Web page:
Institutional members access full text with Ovid®

Share this article on:

Insulin Sensitivity and Secretion Changes After Gastric Bypass in Normotolerant and Diabetic Obese Subjects

Salinari, Serenella DSC*; Bertuzzi, Alessandro DSC; Guidone, Caterina MD; Previti, Elena MSC*; Rubino, Francesco MD§; Mingrone, Geltrude PhD

doi: 10.1097/SLA.0b013e318269cf5c
Original Articles

Objective: To elucidate the mechanisms of improvement/reversal of type 2 diabetes after Roux-en-Y gastric bypass (RYGB).

Methods: Fourteen morbidly obese subjects, 7 with normal glucose tolerance and 7 with type 2 diabetes, were studied before and 1 month after RYGB by euglycemic hyperinsulinemic clamp (EHC), by intravenous glucose tolerance test (IVGTT) and by oral glucose tolerance test (OGTT) in 3 different sessions. Intravenous glucose tolerance test IVGTT and OGTT insulin secretion rate (ISR) and sensitivity were obtained by the minimal model. Glucose-dependent insulinotropic polypeptide (GIP) and glucagon-like peptide-1 (GLP-1) were measured. Six healthy volunteers were used as controls.

Results: Total ISR largely increased in diabetic subjects only when glucose was administered orally (37.8 ± 14.9 vs 68.3 ± 22.8 nmol; P < 0.05, preoperatively vs postoperatively). The first-phase insulin secretion was restored in type 2 diabetic after the IVGTT (Φ1 × 10−9: 104 ± 54 vs 228 ± 88; P < 0.05, preoperatively vs postoperatively; 242 ± 99 in controls). Insulin sensitivity by EHC (M × 102) was slightly but significantly improved in both normotolerant and diabetic subjects (1.46 ± 0.22 vs 1.37 ± 0.55 mmol·min−1·kg−1; P < 0.05 and 1.53 ± 0.23 vs 1.28 ± 0.62 mmol·min−1·kg−1; P < 0.05, respectively). Quantitative insulin sensitivity check index was improved in all normotolerant (0.32 ± 0.02 vs 0.30 ± 0.02; P < 0.05) and diabetic subjects (0.33 ± 0.03 vs 0.31 ± 0.02; P < 0.05). GIP and GLP-1 levels increased both at fast and after OGTT mainly in type 2 diabetic subjects.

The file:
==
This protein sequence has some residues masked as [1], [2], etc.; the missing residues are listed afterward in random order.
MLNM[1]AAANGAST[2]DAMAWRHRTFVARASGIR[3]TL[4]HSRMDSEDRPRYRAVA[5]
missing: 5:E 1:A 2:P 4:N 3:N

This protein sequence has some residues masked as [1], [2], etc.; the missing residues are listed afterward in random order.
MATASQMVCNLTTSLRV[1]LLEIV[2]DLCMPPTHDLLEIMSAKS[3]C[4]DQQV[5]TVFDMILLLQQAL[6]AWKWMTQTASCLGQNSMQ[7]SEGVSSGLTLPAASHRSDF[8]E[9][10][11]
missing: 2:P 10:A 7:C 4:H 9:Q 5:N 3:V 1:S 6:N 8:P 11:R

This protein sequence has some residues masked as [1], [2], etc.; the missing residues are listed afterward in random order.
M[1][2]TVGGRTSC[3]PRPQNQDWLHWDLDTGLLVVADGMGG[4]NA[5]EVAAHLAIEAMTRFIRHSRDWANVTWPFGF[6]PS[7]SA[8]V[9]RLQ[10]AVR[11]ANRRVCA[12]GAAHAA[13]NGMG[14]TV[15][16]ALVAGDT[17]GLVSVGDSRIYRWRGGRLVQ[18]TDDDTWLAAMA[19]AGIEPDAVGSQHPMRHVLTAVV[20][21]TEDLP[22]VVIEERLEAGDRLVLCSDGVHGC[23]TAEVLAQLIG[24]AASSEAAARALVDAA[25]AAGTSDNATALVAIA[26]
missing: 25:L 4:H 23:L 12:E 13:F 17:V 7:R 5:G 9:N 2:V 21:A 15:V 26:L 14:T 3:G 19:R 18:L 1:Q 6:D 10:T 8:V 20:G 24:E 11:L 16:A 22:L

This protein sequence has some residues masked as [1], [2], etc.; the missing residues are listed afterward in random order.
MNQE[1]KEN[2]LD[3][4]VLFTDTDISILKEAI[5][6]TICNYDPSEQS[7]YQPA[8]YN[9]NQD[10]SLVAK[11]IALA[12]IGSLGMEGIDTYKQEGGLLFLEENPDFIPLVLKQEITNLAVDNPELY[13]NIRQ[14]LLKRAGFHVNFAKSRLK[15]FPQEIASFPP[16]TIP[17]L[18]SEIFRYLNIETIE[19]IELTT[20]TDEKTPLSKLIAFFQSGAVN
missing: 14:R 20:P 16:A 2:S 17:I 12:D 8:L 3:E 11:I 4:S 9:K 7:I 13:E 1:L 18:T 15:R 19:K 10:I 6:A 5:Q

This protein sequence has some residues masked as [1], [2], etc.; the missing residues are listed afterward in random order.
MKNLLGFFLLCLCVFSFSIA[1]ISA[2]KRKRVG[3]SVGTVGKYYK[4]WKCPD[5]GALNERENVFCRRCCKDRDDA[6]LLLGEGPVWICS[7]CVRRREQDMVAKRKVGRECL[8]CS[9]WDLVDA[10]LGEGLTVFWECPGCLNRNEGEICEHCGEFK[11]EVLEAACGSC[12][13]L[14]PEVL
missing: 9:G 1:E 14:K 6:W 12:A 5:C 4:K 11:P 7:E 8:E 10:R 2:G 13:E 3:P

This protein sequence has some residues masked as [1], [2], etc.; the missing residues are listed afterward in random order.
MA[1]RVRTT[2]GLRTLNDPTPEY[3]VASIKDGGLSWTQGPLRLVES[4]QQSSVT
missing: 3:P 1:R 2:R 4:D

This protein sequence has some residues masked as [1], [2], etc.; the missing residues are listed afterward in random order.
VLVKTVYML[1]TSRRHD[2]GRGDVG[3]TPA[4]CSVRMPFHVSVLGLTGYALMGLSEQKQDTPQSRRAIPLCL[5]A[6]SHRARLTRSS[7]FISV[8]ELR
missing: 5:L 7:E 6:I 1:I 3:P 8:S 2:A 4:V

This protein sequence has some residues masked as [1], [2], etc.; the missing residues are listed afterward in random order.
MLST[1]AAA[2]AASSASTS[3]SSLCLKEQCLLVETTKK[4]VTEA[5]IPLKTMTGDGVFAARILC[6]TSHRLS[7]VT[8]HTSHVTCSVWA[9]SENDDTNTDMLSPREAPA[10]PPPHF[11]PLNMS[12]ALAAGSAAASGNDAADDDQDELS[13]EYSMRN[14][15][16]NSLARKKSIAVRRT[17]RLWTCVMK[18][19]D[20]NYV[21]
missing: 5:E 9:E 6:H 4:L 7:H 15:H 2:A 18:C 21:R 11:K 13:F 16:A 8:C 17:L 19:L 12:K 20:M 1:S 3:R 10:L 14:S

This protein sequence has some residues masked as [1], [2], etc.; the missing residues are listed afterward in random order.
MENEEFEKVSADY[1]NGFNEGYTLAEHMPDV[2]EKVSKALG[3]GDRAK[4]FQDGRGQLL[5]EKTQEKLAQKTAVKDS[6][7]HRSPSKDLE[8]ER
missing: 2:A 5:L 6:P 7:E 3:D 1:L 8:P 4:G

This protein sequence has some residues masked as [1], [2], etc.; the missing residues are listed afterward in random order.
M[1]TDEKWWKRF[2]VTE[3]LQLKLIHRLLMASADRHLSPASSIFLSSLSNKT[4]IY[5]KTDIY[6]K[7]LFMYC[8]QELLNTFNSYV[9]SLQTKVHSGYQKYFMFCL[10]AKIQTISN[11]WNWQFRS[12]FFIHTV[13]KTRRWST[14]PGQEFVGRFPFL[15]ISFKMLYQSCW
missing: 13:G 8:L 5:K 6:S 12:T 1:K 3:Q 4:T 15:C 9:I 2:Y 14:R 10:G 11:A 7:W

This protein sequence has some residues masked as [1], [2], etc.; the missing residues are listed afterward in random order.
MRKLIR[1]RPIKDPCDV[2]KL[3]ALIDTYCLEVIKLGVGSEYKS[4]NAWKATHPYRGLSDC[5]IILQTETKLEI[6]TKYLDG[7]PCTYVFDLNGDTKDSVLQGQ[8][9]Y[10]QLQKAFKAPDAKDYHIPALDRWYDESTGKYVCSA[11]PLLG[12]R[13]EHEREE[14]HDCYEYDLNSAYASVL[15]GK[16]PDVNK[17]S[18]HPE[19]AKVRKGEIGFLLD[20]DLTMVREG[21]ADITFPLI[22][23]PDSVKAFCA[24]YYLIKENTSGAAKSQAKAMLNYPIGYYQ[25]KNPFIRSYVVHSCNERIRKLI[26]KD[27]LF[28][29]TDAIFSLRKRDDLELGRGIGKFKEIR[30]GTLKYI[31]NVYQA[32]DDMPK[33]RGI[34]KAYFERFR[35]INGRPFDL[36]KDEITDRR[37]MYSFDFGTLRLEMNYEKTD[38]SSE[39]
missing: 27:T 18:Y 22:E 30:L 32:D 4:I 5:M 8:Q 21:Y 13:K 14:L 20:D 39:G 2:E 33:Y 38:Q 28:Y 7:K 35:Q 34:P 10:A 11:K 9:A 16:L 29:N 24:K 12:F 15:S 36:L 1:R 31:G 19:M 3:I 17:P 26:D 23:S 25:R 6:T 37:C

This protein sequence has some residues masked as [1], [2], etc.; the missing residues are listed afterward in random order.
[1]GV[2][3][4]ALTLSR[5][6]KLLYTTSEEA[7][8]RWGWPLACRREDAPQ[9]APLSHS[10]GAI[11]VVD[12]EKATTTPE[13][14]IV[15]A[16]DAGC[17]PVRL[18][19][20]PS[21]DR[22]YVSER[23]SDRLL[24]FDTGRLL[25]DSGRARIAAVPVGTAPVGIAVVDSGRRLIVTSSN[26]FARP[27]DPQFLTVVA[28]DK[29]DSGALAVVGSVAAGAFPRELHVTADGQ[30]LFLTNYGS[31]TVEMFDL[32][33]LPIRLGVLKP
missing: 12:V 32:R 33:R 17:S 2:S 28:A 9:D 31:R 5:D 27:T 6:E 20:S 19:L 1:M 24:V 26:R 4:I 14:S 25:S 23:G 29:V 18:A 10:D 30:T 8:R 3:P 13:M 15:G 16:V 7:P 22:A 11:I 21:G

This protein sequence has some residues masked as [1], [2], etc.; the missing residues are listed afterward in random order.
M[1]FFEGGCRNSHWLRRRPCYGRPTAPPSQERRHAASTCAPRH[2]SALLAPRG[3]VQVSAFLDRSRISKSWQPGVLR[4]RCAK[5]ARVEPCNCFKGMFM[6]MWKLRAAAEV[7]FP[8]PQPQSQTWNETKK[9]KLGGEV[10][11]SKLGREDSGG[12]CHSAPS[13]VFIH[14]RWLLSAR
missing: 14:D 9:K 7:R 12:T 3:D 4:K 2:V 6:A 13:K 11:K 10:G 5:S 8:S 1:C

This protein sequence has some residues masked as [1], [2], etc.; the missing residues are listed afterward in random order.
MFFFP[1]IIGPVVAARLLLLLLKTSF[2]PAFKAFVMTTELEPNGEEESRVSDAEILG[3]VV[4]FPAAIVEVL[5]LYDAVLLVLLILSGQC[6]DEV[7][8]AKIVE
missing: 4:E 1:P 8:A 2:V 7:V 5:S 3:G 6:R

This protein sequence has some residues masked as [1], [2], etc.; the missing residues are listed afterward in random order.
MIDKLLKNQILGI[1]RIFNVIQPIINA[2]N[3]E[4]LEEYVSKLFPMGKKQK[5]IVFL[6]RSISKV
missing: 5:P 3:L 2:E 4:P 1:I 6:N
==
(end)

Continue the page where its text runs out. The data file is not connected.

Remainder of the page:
Conclusions: The large increase of ISR response to the OGTT together with the restoration of the first-phase insulin secretion in diabetic subjects might explain the reversal of type 2 diabetes after RYGB. The large incretin secretion after the oral glucose load might contribute to the increased ISR.

In diabetic subjects, the insulin secretion rate largely increased after Roux-en-Y gastric bypass (RYGB) only when glucose was administered orally and the first phase of insulin secretion was restored. Insulin sensitivity and incretion levels were increased. These mechanisms might explain the reversal of type 2 diabetes after RYGB.

*Department of Computer and System Science, University of Rome “Sapienza”

Institute of Systems Analysis and Computer Science, National Research Council, Rome Italy

Department of Internal Medicine, Catholic University School of Medicine, Rome, Italy

§Gastrointestinal Metabolic Surgery, Weill Cornell Medical College/New York-Presbyterian Hospital, New York, NY.

Reprints: Serenella Salinari, DSC, Department of Computer and System Science, University of Rome “Sapienza,” Via Ariosto 25, 00185 Rome, Italy. E-mail: salinari@dis.uniroma1.it.

Disclosure: The authors declare no conflicts of interest.

© 2013 Lippincott Williams & Wilkins, Inc.